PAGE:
David Roehrig

City of Detroit employee says new residents should be respectful and careful.

Mar 4, 2014 at 5:58 pm
David Roehrig
Courtesy photo.

David Roehrig was born in Salt Lake City, but has lived in the Detroit area since age 2, when his mom brought him back to her hometown. The 30-year-old says he’s bounced between the city and the east side suburbs since then, and has spent the last six or seven years in Hamtramck and Detroit. He’s a city of Detroit employee who enjoys talking about politics.

MT: For people moving into Detroit, especially white, relatively high-earning people, what’s the best mentality to cultivate and to avoid?

David Roehrig: I think the best mentality is to be humble. I think when you’re going into a neighborhood that’s not reflective of who you are, whether that’s because of race or income, I think you should make sure that when you go into a community you’re respectful of what is already there. I think the worst thing that people can do is to come to Detroit with the idea that they are going to “build community,” because, whether they know it or not, that occasionally means to build a community that they want in replacement of what is already there. And I don’t think people necessarily mean it that way, but that’s what ends up happening.

MT: Just to play devil’s advocate, why do people have to acknowledge what’s already there. What are the practical benefits of doing that?

Roehrig: You have to adapt yourself to the culture that’s already there. I think it’s a measure of respect, especially if they’ve been there much longer than you have, have much more experience in that neighborhood. To walk into a neighborhood already kind of having your own agenda or seeking to alter the neighborhood to benefit you, you’re going to have people viewing you as an interloper or an outsider, suburbanite, cracker, bougie, whatever. That’s not the way to have a neighborhood function well. And you don’t even need an agenda. A lot of people come to Detroit because there isn’t much infrastructure, taking advantage of the fact that it can be a playground where they can do what they want because there isn’t anybody really checking up on whether the grass is mowed or whether they’ve put up some crazy artistic sculpture in the middle of their lawn. And sometimes that’s fine. But there are people where I live who are mostly Bengali, and don’t drink let alone smoke pot. And some of the newer residents do it pretty openly, and they’ve got crazy art stuff all over their house and … these people aren’t even the worst when it comes to having that mentality of thinking they’re going to remake the neighborhood, but …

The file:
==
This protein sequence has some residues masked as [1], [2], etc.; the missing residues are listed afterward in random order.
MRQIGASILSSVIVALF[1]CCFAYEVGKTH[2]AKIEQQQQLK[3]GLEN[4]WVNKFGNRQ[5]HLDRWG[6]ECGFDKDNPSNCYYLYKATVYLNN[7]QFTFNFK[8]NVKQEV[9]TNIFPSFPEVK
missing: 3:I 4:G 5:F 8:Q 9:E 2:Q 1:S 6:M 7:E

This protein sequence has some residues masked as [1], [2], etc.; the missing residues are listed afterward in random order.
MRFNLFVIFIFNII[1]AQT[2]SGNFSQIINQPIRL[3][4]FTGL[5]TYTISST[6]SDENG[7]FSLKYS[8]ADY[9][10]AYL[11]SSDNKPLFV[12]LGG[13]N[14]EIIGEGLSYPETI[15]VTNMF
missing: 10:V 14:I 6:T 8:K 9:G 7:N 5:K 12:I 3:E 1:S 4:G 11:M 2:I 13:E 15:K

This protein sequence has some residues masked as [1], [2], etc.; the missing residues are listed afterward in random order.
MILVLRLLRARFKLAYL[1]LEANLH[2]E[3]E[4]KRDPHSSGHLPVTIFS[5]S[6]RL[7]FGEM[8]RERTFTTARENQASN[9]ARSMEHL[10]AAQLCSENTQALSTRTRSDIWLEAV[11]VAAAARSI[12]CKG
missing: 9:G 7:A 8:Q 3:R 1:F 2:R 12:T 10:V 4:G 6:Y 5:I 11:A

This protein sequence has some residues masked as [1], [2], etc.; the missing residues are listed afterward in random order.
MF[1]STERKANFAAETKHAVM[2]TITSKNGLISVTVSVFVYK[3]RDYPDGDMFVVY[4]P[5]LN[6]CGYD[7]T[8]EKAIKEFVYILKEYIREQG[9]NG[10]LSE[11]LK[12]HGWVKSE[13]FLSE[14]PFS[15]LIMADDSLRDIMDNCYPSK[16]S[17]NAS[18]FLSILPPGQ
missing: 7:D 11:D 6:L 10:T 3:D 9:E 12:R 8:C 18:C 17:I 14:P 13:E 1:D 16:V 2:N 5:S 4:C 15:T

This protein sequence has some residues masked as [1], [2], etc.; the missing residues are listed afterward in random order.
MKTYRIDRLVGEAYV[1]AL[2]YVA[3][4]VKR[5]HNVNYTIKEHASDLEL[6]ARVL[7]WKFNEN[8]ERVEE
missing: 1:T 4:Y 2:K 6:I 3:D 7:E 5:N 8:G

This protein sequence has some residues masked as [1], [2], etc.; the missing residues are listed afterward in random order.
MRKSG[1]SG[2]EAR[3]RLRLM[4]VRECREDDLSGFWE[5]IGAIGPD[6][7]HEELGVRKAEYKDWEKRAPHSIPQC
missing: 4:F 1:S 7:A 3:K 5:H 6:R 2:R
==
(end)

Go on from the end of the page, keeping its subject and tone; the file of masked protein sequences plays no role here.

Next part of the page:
MT: … but you wouldn’t do it in Ferndale.

Roehrig: Yeah, it’s treated as a playground. If you have problems — if you have a mental illness, if you are homeless, if you have a drug problem, if you just want to screw around and party and run through red lights and do crazy stuff — you can come to Detroit. … And I think a lot of times people come into the city and they’re not always even aware of the fact that they’re looked at as crazy or disrespectful. A lot of people say, “Hey, there’s a bunch of abandoned houses, and I see bums and homeless people so, therefore, anything I do must be an improvement.” And it’s not always the case. There’s a hippie development over there off State Fair, and a lot of the residents don’t want violence or crime, but they also don’t want hippies running around half-naked at 4 in the morning partying. That’s not an improvement. That’s just more crap that they gotta deal with. You know, these people have kids and, if they’re lucky enough, a job, and they gotta go to bed and …

MT: … and they don’t want to live next to a frat house.

Roehrig: Yeah, whether that frat house is a jock or thug frat house or the hippie or freak frat house. They just want neighbors who are respectful, who fix their houses as best they can and not cause problems. And I think that’s an expectation they should have. 

MT: So don’t be a disrespectful “colonist.”

Roehrig: Right. But, in a way, the “colonists” are getting hurt by it just as much. They get sold this idea that, hey, Detroit is the “creative commons,” and you can come down here and have a little and a space of your own. And what happens, a lot of the time, is that you get your house broken into or your laptop stolen from your car and … people are looking at you as a resource. You have money, and you’re sitting among a bunch of poor people, you end up being a big, giant walking dollar sign. And you don’t even have to be wealthy, you could just have a steady job, and all of a sudden you’re going to be very different from a lot of the members of neighborhoods who don’t have work. You’ve got to be careful. It’s a situation in which everybody’s kind of pitted against each other to survive, and if you walk in thinking you’re going to be a “white superhero,” you’re probably going to get eaten alive. And you’re probably going to leave. 

MT: Any advice for longtime Detroiters on how to handle newcomers?

Roehrig: Be careful. Don’t automatically write someone off, but hold them to being respectful to the neighborhood, and, if they’re not, don’t make it a personal issue — make it a neighborhood issue.